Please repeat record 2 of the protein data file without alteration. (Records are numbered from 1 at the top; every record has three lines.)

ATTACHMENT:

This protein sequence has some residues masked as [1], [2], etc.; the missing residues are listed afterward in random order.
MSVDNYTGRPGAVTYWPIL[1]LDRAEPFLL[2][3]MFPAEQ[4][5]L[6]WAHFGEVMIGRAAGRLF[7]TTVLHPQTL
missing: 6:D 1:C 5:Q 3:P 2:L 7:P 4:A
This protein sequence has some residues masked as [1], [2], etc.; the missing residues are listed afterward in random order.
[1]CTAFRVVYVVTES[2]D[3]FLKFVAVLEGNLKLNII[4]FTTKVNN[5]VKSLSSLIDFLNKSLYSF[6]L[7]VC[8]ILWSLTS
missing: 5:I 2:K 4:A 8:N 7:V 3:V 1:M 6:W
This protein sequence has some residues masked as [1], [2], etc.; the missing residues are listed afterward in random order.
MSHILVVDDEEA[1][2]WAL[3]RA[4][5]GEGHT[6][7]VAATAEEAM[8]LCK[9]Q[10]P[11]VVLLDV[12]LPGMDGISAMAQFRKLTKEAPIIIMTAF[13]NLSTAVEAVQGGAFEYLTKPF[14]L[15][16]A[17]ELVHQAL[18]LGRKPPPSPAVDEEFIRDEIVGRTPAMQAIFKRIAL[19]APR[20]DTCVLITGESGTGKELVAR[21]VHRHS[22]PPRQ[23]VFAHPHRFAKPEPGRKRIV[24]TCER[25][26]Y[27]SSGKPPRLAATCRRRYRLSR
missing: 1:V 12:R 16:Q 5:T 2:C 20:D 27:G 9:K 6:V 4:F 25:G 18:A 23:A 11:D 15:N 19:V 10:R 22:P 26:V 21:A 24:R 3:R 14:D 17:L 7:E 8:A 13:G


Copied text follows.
This protein sequence has some residues masked as [1], [2], etc.; the missing residues are listed afterward in random order.
[1]CTAFRVVYVVTES[2]D[3]FLKFVAVLEGNLKLNII[4]FTTKVNN[5]VKSLSSLIDFLNKSLYSF[6]L[7]VC[8]ILWSLTS
missing: 5:I 2:K 4:A 8:N 7:V 3:V 1:M 6:W